There are no positive role models for her.  Instead she just brings home the behaviors of the other children.

Yet, on the other hand there is no one that will fall victim to her aggression, who doesn't dish out the same thing back.

Still to accept that she belongs and fits in there...  That it's where she needs to be...

How will she learn to overcome these behaviors if they seem normal and okay because everyone else has them too?  I have to believe that she can overcome them.  She's smart and capable.

Oh my heart!

The Inner Conflict

My husband, older three kiddos and I thoroughly enjoy the break that comes when Sunshine goes to school.  It's amazing the difference in our home.  Everyone feels it.

Transitioning to when she is home is very difficult.  It's almost as if it's a completely different lifestyle.

We all know life is better with her going to school, and even Sunshine says she enjoys it, but it's still hard and just so different.

I feel guilty for enjoying time apart and I feel guilty for struggling when she's home.

There is always such an inner conflict of emotions.

The Future

Gradually we are adjusting to our new normal.  Yet we know life can't stay like this.  It's inevitable that more changes are coming.  The mental health crisis is over, but now is when the real work begins.

This is not the last time that Sunshine will have a mental health crisis.  We can hope and pray that nothing like this happens again, but at this point, any medication changes in the future have to happen inpatient.

This will not be the last time Sunshine ends up inpatient at a child's psych ward.  Developmental changes wreak havoc on the brain.  Medication changes can and probably will cause instability.  None of this is Sunshine's fault.  It just is the way life is for her.

This is only the beginning of a long journey to help Sunshine become the best she can be with the challenges she's been given.

So we've begun to prepare for a future that will be beneficial for everyone.

As soon as it's possible my husband will be returning home full time to work with me.  For those who don't know, this is how we helped Sunshine be her best self in New York before we moved.

This is a huge sacrifice financially, but Sunshine needs her father around.  It's important to have two adults at home with so many special needs.  We're hoping with both of us working on the blog we'll be able to make up the income quickly.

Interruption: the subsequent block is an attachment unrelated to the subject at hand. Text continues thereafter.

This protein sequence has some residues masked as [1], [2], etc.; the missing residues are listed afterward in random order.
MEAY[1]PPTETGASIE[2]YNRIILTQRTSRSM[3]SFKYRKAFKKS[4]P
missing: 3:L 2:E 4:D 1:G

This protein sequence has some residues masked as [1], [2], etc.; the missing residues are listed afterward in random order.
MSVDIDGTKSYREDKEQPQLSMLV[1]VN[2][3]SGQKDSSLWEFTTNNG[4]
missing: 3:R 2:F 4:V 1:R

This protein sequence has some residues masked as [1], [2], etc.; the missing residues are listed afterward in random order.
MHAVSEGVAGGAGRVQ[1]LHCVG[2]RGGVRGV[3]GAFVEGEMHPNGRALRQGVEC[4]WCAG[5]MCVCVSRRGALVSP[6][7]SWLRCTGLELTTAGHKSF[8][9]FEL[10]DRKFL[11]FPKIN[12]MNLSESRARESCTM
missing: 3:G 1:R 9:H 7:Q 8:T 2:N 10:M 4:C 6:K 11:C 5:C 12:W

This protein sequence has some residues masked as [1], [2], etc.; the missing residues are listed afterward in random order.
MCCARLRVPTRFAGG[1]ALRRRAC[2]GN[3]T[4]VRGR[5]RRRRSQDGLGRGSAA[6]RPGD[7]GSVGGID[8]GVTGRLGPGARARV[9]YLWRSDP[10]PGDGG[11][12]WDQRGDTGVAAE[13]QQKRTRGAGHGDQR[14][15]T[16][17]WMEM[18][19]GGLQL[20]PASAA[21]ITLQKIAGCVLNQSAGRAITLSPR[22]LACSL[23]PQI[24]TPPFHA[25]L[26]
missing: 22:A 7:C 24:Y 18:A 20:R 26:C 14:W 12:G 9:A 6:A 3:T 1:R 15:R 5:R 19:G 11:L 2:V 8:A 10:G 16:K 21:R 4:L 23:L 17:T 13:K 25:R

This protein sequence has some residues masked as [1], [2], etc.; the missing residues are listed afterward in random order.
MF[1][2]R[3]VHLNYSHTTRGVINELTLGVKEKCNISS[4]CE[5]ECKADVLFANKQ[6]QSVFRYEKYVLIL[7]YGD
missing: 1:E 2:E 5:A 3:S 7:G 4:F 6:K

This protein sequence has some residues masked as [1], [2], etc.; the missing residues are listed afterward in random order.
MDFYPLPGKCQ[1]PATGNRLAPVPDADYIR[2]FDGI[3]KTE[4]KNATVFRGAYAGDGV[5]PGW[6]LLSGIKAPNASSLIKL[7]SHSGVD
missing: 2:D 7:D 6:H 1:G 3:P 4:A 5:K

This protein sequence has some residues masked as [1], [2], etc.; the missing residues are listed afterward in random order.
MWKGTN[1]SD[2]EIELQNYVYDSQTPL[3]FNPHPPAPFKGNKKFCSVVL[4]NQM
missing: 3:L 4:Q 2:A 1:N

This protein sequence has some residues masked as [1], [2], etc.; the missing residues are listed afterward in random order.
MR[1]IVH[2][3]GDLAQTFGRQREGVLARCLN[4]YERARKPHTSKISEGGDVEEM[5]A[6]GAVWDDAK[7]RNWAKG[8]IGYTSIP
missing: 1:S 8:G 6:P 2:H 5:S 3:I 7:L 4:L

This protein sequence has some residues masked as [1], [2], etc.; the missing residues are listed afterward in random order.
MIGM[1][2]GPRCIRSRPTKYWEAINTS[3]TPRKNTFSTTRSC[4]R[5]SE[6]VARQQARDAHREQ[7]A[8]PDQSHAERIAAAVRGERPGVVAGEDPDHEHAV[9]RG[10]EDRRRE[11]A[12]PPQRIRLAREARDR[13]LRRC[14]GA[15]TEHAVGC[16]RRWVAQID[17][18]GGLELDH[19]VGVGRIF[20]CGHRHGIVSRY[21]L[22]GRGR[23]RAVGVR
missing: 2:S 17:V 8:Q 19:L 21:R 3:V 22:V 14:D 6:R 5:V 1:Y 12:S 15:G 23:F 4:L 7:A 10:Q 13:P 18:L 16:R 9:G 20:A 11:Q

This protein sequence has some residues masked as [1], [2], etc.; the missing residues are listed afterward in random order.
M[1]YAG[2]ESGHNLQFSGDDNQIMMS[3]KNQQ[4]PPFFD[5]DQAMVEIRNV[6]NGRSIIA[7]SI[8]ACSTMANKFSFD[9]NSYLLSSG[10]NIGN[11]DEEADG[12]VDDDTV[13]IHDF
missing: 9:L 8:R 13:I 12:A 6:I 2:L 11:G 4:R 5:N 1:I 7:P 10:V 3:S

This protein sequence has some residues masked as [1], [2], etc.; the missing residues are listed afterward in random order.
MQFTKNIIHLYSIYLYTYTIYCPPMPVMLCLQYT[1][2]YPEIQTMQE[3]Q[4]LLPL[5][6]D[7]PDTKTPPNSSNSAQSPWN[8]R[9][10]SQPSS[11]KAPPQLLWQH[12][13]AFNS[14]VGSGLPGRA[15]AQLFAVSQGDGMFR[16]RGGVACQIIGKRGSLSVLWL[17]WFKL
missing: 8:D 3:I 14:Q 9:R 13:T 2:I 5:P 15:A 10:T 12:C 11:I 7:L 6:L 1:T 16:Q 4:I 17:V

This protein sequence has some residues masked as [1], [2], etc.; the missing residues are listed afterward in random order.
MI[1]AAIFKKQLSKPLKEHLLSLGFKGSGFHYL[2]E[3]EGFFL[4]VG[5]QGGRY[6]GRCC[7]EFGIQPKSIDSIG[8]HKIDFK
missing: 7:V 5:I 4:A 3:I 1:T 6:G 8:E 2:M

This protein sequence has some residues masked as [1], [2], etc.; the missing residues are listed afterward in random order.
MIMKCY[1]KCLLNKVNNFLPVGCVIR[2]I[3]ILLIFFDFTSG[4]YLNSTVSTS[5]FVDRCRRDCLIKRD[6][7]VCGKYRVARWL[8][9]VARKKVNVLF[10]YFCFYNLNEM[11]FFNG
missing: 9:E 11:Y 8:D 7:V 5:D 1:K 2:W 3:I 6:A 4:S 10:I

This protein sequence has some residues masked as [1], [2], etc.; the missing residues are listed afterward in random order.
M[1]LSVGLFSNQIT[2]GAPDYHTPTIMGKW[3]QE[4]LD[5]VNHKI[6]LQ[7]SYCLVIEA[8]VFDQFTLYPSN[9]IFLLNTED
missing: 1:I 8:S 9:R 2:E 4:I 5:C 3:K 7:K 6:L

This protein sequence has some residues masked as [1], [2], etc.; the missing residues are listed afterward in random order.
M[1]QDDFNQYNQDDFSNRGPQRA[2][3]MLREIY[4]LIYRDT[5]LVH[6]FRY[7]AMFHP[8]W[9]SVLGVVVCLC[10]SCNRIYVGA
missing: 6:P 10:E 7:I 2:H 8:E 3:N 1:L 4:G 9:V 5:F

With two parents at home, no matter what struggles Sunshine is having, my husband and I can divide and conquer, tag teaming when necessary, in hopes that we can keep her home and not have to consider residential placement.

We love Sunshine so much and want to do whatever we can to help her succeed in life.

It's rare to get a glimpse of life after the crisis.  Many believe things get better and return to normal.  Life becomes simple again.  But that's not the case with a mental health crisis.

No matter how many times I review everything in my mind, I can't figure out a way for us to go back to the way things were before all of this happened.

That simple life we were used to is gone.  Everything is so much more complicated.

I think to myself...

How many families are living like this?

How many families are asked to sacrifice everything in the name of mental health because they love their child and there is no real help out there to be found?

How many people are working through all of these changes, experiencing such strong emotions and making so many sacrifices?

This is just a glimpse of what family life looks like after the mental health crisis is over.

If you enjoyed this post and want to follow our story from the beginning, read the posts below.
Call the Police! What You Don't Want to Have Happen When Your Child is in the ER for Mental Health Reasons What Should Happen When Your Child is in the ER for Mental Health Reasons Check-in-at an inpatient children's psychiatric hospital My Daughter is inpatient at a Children's Psych Ward Our First Family Session in a Psych Ward Nine Days This Was Not Okay Miracles